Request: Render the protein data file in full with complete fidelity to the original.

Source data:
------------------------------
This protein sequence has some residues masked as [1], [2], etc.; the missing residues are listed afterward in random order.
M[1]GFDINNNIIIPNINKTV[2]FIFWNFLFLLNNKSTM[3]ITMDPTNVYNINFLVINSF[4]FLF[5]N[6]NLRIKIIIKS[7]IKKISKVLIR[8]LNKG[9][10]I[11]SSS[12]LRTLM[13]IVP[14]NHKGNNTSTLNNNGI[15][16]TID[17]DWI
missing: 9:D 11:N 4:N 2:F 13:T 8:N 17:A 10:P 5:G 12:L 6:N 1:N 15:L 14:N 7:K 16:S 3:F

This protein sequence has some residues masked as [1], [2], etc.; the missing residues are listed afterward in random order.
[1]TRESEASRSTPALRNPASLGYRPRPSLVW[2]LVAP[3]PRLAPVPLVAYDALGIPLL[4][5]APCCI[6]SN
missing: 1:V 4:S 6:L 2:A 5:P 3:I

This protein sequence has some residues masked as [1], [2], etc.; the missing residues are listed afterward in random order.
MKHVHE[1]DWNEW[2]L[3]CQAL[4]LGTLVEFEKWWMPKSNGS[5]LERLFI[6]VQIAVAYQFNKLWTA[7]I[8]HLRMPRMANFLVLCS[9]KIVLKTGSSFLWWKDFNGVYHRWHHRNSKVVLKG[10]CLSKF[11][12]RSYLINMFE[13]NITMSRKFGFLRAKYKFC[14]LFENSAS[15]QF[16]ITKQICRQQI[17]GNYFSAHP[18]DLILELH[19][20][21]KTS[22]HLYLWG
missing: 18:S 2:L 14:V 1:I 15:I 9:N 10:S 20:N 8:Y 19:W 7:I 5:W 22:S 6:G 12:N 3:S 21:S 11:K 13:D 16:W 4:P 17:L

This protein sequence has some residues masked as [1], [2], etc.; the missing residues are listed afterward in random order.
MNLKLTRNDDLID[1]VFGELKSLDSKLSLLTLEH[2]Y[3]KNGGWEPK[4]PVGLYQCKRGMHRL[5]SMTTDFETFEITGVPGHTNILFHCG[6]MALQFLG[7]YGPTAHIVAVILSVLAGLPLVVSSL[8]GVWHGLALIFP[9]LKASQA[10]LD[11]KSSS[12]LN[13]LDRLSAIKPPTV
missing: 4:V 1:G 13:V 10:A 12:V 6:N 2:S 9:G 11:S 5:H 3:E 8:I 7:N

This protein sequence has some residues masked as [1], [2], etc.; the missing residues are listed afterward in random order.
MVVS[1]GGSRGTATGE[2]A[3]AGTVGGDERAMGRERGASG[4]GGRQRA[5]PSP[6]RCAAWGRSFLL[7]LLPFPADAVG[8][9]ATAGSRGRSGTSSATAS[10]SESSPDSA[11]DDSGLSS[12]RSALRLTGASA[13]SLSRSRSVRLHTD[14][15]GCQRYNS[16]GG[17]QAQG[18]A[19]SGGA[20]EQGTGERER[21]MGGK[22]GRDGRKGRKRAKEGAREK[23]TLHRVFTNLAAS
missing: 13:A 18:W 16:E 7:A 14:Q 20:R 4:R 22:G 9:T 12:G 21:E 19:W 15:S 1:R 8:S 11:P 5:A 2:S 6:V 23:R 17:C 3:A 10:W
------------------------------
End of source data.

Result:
This protein sequence has some residues masked as [1], [2], etc.; the missing residues are listed afterward in random order.
M[1]GFDINNNIIIPNINKTV[2]FIFWNFLFLLNNKSTM[3]ITMDPTNVYNINFLVINSF[4]FLF[5]N[6]NLRIKIIIKS[7]IKKISKVLIR[8]LNKG[9][10]I[11]SSS[12]LRTLM[13]IVP[14]NHKGNNTSTLNNNGI[15][16]TID[17]DWI
missing: 9:D 11:N 4:N 2:F 13:T 8:N 17:A 10:P 5:G 12:L 6:N 1:N 15:L 14:N 7:K 16:S 3:F

This protein sequence has some residues masked as [1], [2], etc.; the missing residues are listed afterward in random order.
[1]TRESEASRSTPALRNPASLGYRPRPSLVW[2]LVAP[3]PRLAPVPLVAYDALGIPLL[4][5]APCCI[6]SN
missing: 1:V 4:S 6:L 2:A 5:P 3:I

This protein sequence has some residues masked as [1], [2], etc.; the missing residues are listed afterward in random order.
MKHVHE[1]DWNEW[2]L[3]CQAL[4]LGTLVEFEKWWMPKSNGS[5]LERLFI[6]VQIAVAYQFNKLWTA[7]I[8]HLRMPRMANFLVLCS[9]KIVLKTGSSFLWWKDFNGVYHRWHHRNSKVVLKG[10]CLSKF[11][12]RSYLINMFE[13]NITMSRKFGFLRAKYKFC[14]LFENSAS[15]QF[16]ITKQICRQQI[17]GNYFSAHP[18]DLILELH[19][20][21]KTS[22]HLYLWG
missing: 18:S 2:L 14:V 1:I 15:I 9:N 10:S 20:N 8:Y 19:W 7:I 5:W 22:S 6:G 12:N 3:S 21:S 11:K 13:D 16:W 4:P 17:L

This protein sequence has some residues masked as [1], [2], etc.; the missing residues are listed afterward in random order.
MNLKLTRNDDLID[1]VFGELKSLDSKLSLLTLEH[2]Y[3]KNGGWEPK[4]PVGLYQCKRGMHRL[5]SMTTDFETFEITGVPGHTNILFHCG[6]MALQFLG[7]YGPTAHIVAVILSVLAGLPLVVSSL[8]GVWHGLALIFP[9]LKASQA[10]LD[11]KSSS[12]LN[13]LDRLSAIKPPTV
missing: 4:V 1:G 13:V 10:A 12:V 6:N 2:S 9:G 11:S 5:H 3:E 8:I 7:N

This protein sequence has some residues masked as [1], [2], etc.; the missing residues are listed afterward in random order.
MVVS[1]GGSRGTATGE[2]A[3]AGTVGGDERAMGRERGASG[4]GGRQRA[5]PSP[6]RCAAWGRSFLL[7]LLPFPADAVG[8][9]ATAGSRGRSGTSSATAS[10]SESSPDSA[11]DDSGLSS[12]RSALRLTGASA[13]SLSRSRSVRLHTD[14][15]GCQRYNS[16]GG[17]QAQG[18]A[19]SGGA[20]EQGTGERER[21]MGGK[22]GRDGRKGRKRAKEGAREK[23]TLHRVFTNLAAS
missing: 13:A 18:W 16:E 7:A 14:Q 20:R 4:R 22:G 9:T 12:G 21:E 19:W 15:S 1:R 8:S 11:P 5:A 2:S 6:V 23:R 17:C 3:A 10:W